Alright…single track…let's get to it.

I'm going to go from worst to best.

Let's start off with the 950. I've never taken it on single track, but I can't imagine it would be a whole lot of fun. Too heavy, too wide, and well…just too much.

Next in line would be the KLR. Now, I've done plenty of single track on my beast and while I haven't found much it won't make it through, the sheer weight of it makes it rough going. Doing fast, tight single track also requires liberal use of the rear brake to slide the back end around trees from time to time and the rear brake just sucks on the KLR. Well, both brakes suck on the KLR.

Just in front of the KLR comes the DR350. I had high hopes for this bike because the motor is just wonderful and the suspension isn't too bad either, but I just don't fit the ergos of this bike. I'm all cramped up, and the seat is some sort of torture device. I can honestly get beat up just about as fast on the DR as I can on the KLR.

Next in line would be the KLX250. I really do like this bike. It's comfortable and the suspension seems well sorted out for trail riding. It does lug well at low rpm's, but it's down on power just about everywhere vs. the R². The weak motor is the only reason I would rank this bike so low. I haven't ridden one with it installed, but I'd bet the big bore cylinder kit would really make this bike come alive.

That brings us to the 1 and 2 spots in our little shootout. The purpose-built, fire-breathing trail monster that is the WR450 and it's all new baby brother, the WR250R.

This took place last weekend at the Red River riding area in Muenster, Texas. 2,500 acres of some of the best single track trails anywhere. This is where they hold the Red Bull Last Man Standing enduro race every year.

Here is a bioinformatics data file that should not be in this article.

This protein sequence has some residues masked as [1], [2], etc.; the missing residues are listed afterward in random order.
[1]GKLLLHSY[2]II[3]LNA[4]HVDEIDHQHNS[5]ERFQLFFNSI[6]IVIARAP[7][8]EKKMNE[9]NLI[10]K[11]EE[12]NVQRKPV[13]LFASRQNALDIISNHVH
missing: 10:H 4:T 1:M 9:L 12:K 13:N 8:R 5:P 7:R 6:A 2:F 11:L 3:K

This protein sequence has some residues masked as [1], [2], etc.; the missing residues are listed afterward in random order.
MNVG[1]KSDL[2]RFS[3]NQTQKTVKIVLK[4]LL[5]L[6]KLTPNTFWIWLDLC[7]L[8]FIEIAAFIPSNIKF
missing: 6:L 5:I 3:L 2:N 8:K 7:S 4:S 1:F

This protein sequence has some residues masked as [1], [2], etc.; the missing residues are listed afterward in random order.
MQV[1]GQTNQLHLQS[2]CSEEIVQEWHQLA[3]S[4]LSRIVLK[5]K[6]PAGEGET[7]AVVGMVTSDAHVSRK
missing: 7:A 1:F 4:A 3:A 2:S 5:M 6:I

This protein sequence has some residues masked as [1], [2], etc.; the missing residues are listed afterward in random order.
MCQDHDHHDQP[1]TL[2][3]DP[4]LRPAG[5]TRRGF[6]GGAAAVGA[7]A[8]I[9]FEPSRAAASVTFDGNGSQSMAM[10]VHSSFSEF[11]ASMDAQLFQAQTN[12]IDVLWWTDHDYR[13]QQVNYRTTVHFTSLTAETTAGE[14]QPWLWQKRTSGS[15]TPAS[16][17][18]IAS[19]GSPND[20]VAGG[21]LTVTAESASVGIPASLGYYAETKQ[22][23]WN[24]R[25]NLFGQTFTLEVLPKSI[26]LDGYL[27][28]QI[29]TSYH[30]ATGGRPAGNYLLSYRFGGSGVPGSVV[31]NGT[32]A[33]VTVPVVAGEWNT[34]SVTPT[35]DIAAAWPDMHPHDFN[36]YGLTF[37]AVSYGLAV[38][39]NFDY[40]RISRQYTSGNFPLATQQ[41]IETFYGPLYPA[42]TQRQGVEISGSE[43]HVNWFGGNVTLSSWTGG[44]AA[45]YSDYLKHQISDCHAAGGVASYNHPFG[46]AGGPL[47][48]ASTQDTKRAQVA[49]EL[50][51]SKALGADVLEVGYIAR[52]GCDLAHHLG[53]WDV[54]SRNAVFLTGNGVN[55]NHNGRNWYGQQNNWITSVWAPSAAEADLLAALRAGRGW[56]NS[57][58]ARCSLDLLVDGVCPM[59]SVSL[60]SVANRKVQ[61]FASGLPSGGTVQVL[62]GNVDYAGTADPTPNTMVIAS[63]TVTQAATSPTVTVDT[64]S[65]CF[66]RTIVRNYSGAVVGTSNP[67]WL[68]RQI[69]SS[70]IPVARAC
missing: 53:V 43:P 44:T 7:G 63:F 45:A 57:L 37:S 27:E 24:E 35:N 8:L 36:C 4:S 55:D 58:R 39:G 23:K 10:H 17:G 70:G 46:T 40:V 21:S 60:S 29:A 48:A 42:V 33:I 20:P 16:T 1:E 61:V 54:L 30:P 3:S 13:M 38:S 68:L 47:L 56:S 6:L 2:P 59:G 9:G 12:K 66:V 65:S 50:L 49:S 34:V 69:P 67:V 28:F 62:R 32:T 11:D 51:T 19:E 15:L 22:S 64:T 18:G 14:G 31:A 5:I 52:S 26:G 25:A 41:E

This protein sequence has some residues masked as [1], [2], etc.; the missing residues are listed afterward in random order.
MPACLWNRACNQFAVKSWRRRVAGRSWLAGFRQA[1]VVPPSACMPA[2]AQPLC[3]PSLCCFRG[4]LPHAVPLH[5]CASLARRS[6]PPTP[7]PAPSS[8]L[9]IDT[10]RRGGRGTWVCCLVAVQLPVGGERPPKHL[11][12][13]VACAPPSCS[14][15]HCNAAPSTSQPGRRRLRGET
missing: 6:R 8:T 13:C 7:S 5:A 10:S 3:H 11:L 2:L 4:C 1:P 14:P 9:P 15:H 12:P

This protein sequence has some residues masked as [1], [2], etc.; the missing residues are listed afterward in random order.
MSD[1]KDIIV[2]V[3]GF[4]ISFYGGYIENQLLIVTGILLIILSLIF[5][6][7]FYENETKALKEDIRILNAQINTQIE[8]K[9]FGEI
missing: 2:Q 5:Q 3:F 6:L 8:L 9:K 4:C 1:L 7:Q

I started out on the WR450. Man, I love this bike. Power just oozes out of every nut and bolt. Maybe even too much of it, but man that much power can really be addicting once you start dipping into it. It's endless. I hate to talk about a downside of too much power, but unfortunately, there is one. You have to reign it in. And wrestle it to make it do what you want. That can be tiring. Real tiring. Fun as hell, but it's a workout for sure. It also comes with the price of some motor vibrations. You can feel it in the bars, on the pegs, and through the vinyl covered 2x4 they try to pass off as a seat. I don’t want to talk this bike down too much, because I really do love it. Point it where you want to go and pull the trigger…she'll go.

After about a half an hour on the 450, HF and I swapped bikes so we could get a good back-to-back comparison. After about 50 yards, I knew without a doubt there wasn't one. The WR250R is, by the longest margin I've ever experienced, the best trail bike I've ever ridden. I don't want to throw an odd-ball bike into the mix here, but I'm going to anyway. I put a little seat time on a KTM 250XCF on these same trails a while ago, and while I think that was about the best "real" trail dirt bike I've ever thrown a leg over, I'd still take the R² over it given the choice for two reasons. 1) The smoothness of the R² motor. There are almost zero perceptible vibrations coming out of that thing. The KTM was really smooth, but you could still feel it and after a few hours on the trial, those little things start to add up to fatigue. 2) The seat. I could sit on the R² for hours without giving it a second thought. The KTM has a "proper" dirt bike seat…you know…the vinyl covered 2x4 thing again. Okay, let's make it 3) When you're done trail riding, you can ride the R² home on the highway.

The smooth motor and all around comfort of the R² make it the runaway winner, in my opinion. It's an "all-day" kind of bike. It won't wear you out, and the motor is just excellent. It won't tear your arms off like the 450 will, but if you get it right in the meat of the power (not lugging down low, and not screaming up top) it is just a blast. I didn't find anywhere on the trail was I looking for more power. Just give 'er a little more with the right hand and it'll rev to the moon.

Next Up: Single Track